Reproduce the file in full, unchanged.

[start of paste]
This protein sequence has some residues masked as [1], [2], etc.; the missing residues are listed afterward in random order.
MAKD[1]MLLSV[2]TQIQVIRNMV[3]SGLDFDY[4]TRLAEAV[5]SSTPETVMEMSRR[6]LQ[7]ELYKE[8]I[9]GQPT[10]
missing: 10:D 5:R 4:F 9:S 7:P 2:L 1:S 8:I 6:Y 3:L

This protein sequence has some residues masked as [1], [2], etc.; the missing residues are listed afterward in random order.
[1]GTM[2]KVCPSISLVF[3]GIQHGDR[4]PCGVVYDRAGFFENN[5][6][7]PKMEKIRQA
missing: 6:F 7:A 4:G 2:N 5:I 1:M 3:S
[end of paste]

This protein sequence has some residues masked as [1], [2], etc.; the missing residues are listed afterward in random order.
MAKD[1]MLLSV[2]TQIQVIRNMV[3]SGLDFDY[4]TRLAEAV[5]SSTPETVMEMSRR[6]LQ[7]ELYKE[8]I[9]GQPT[10]
missing: 10:D 5:R 4:F 9:S 7:P 2:L 1:S 8:I 6:Y 3:L

This protein sequence has some residues masked as [1], [2], etc.; the missing residues are listed afterward in random order.
[1]GTM[2]KVCPSISLVF[3]GIQHGDR[4]PCGVVYDRAGFFENN[5][6][7]PKMEKIRQA
missing: 6:F 7:A 4:G 2:N 5:I 1:M 3:S